When Megan Turner (not her real name) asked her high school teacher for help applying to Harvard, she hoped for a glowing letter of recommendation.
What she got was a “negative” essay referencing her “‘small-town’ insecurity” that almost sank her candidacy, according to previously confidential papers released in the Harvard admissions trial Monday.
The teacher’s recommendation “raise[d] flags about [Megan’s] personal qualities, her ability to interact with others, and her ‘brightness,’” the filing reads.
Details of Megan’s case — as well as evaluations of 10 other Harvard hopefuls also given fake names — surfaced in a 13-page court filing titled “Discussion Guide to the 2012 Casebook.” Each summer, the College’s Admissions Office profiles a handful of previous applicants in a “casebook” and distributes it to employees. The book is meant to teach staffers how to evaluate candidates, Director of Admissions Marlyn E. McGrath ’70 testified last week. Monday’s filing is the 2012 iteration of this training manual.
Harvard chose to highlight the candidates in the casebook because they were borderline cases, meaning the Admissions Office struggled to decide whether to accept or reject them. For each applicant, the document details the bullet-pointed factors that rendered the high schooler “appealing” and the traits that gave Harvard “pause.” It also provides the final outcome for each student.
The University’s lead trial lawyer William F. Lee ’72 introduced the casebook in court to bolster his argument that Harvard’s admissions process is holistic. The College’s Dean of Admissions and Financial Aid William R. Fitzsimmons ’67 has repeatedly said his office considers each applicant as an individual and not as part of a demographic group.
Whether or not this is true will prove key in the high-stakes trial, which kicked off Oct. 15 in the John Joseph Moakley United States Courthouse in Boston. At stake is whether or not Harvard’s race-conscious admissions policies have led the school to illegally discriminate against Asian-American applicants, as anti-affirmative action group Students For Fair Admissions alleged when it sued the University in 2014.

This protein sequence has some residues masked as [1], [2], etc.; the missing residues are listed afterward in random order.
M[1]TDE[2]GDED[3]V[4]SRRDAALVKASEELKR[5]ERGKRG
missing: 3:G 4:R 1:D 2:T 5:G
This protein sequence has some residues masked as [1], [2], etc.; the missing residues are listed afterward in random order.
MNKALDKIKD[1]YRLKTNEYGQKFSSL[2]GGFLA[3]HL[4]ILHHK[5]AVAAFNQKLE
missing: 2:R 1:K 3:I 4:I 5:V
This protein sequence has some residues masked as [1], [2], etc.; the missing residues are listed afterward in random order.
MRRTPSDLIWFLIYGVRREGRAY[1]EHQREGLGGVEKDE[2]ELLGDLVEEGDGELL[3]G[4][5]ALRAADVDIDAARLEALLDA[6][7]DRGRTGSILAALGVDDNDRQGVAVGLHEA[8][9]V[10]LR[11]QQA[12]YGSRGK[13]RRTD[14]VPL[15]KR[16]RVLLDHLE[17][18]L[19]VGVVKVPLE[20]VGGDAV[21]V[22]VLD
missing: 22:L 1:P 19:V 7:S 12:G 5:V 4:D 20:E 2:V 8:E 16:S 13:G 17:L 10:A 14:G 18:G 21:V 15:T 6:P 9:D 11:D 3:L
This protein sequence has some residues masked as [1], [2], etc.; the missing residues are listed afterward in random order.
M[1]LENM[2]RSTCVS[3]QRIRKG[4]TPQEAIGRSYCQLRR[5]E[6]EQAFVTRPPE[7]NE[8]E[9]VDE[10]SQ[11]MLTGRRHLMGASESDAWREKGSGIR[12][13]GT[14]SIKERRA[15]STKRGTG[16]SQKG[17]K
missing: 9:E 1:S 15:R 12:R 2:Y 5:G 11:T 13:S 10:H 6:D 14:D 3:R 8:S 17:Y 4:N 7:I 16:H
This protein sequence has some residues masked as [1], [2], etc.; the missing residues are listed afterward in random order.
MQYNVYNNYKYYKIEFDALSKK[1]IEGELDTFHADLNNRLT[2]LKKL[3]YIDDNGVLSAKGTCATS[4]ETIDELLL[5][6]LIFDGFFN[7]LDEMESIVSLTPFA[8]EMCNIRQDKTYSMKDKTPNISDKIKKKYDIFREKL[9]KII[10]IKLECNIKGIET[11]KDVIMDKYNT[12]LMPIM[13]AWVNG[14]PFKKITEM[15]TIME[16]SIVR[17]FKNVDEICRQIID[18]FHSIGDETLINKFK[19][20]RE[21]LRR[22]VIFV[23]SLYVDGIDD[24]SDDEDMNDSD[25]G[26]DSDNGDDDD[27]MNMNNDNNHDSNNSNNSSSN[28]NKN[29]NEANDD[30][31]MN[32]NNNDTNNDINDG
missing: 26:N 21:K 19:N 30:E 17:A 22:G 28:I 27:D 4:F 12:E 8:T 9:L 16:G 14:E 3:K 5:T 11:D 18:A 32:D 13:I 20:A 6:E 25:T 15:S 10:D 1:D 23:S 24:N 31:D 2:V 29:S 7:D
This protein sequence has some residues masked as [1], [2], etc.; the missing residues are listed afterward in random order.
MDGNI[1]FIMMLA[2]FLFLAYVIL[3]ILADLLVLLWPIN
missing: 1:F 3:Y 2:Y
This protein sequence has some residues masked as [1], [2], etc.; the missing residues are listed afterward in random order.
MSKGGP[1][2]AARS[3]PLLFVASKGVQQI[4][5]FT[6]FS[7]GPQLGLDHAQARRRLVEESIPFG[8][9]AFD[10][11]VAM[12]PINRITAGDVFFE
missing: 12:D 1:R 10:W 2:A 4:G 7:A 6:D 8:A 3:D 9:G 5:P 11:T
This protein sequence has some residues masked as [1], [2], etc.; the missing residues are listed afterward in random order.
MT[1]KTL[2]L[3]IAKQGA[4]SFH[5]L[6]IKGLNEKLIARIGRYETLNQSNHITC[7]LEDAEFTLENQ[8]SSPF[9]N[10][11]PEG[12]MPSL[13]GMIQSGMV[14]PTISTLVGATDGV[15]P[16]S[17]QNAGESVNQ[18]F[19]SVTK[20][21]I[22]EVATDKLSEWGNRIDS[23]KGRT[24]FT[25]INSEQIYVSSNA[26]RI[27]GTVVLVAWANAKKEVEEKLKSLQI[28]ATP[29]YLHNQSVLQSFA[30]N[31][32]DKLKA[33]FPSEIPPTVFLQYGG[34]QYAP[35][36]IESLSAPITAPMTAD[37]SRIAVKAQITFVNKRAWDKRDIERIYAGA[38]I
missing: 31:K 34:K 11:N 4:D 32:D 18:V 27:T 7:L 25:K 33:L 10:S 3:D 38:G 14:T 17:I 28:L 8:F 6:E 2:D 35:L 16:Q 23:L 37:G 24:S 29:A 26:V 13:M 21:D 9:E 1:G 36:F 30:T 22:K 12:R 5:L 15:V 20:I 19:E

Harvard has repeatedly denied SFFA’s charges. If the case winds up before the majority-conservative Supreme Court, it could spell the end of affirmative action in the United States.
For Megan — described in the document as a “Native American and Caucasian young woman from rural area of a Mountain States [sic]” — things got worse before they got better.
Reviewers admitted Megan's application essays were “very well-written” but lamented they “came across as very negative and dismissive of her high school context.”
“Some readers may even find them slightly arrogant,” the filings read.
Still, Megan was “very bright and very active,” a “school leader,” and possessed “many energies.” So Harvard began making calls. Admissions officers spoke with the teacher who wrote the less-than-flattering recommendation, his teaching assistant, and Megan’s school guidance counselor.
In the end, “after many hours of debate,” Megan won a spot at the College.
The filing shows others were less lucky. And for anxious high schoolers gunning for a spot in the Class of 2023, the document offers coveted insight into what Harvard seeks out — and what it shuns.
The students described in the document hail from widely different backgrounds and represent varied skill sets, ranging from a “Vietnamese-American woman” who attended a “public school in the heart of a major American city” to “one of the top female recruits for women’s crew.”
But stories of successful applicants prove a common truth: Harvard admissions officers are looking for academic superstars who have overcome adversity in their personal lives and can offer a clear vision of what they would accomplish in Cambridge.
Smarts reigned supreme. In nine of the 11 cases, admissions officers pointed to strong academic performance as a compelling reason for admission. The word “bright” appears eight times in the document.
“Extremely bright student across academic fields with very strong faculty support,” one admissions officer noted of “Sergei Liukin.”
“Inherently very bright; impressive SAT II results despite substandard K-10 education,” another admissions employee wrote of “Mandisi Botlhoko.”